IE 11 is not supported. For an optimal experience visit our site on another browser.

Justice Department Narrows Possible Sanctions for Sanctuary Cities

Attorney General Jeff Sessions said local governments refusing to cooperate in deporting convicted criminals risk losing DOJ and DHS grants.

Attorney General Jeff Sessions said Monday that local governments refusing to cooperate in deporting convicted criminals risk losing their Justice Department and Department of Homeland Security grants.

Sessions issued a memo in response to an executive order issued by President Trump in late January directing the attorney general and the secretary of Homeland Security to ensure that sanctuary cities will not be eligible to receive federal funds.

A federal judge last month issued a nationwide injunction on enforcing that part of the executive order after San Francisco said it could lose all its federal grant money.

Related: Court Blunts Trump's Sanctuary Cities Crackdown

But in his memo, Sessions said the order "will be applied solely to federal grants administered by the Department of Justice or the Department of Homeland Security, and not to other sources of federal funding."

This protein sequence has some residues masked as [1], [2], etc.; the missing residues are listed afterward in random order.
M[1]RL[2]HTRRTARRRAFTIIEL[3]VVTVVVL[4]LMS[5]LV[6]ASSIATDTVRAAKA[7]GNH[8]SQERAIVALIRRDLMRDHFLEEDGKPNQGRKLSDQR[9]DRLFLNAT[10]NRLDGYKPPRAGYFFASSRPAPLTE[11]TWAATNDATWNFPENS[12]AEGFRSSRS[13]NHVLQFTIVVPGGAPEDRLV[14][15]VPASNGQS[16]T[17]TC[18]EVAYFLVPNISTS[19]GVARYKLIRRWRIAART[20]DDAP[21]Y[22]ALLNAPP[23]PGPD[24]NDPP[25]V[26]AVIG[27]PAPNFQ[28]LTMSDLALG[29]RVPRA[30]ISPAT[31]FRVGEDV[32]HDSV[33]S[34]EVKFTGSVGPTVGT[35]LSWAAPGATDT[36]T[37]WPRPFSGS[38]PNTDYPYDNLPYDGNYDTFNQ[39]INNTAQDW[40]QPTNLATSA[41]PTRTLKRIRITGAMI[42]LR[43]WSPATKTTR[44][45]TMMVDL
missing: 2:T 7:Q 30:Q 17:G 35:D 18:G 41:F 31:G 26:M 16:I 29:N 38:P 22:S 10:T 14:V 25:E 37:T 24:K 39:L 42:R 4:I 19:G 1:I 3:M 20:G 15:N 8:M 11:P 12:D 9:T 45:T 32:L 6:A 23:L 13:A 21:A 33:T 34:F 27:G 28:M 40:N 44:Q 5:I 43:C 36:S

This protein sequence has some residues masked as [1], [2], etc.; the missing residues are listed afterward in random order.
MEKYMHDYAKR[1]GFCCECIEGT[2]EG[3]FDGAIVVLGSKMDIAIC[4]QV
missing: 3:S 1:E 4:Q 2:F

Sessions also said he has determined that sanctuary jurisdictions are those that "willfully refuse" to comply with a federal law that bars local governments from prohibiting their law enforcement officers to share information about the immigration status of people in their custody.

Related: Conservative Cities See ‘Sanctuary City’ Term as Scarlet Letter

As a practical matter, the law most often involves detainer requests, issued by US Immigration and Customs Enforcement, asking local police and sheriff's offices to hold jail inmates for up to 48 hours after they have completed serving their sentences. The requests apply to people in the U.S. illegally who are convicted of committing local crimes and who are subject to deportation after they are released.

The Sessions memo appears to apply to cities and counties that have passed local laws forbidding their police to tell immigration authorities when a criminal, who is here illegally, is about to be released. It appears not to apply to local governments that fail to abide by the law because of manpower shortages or other reasons short of willful refusal.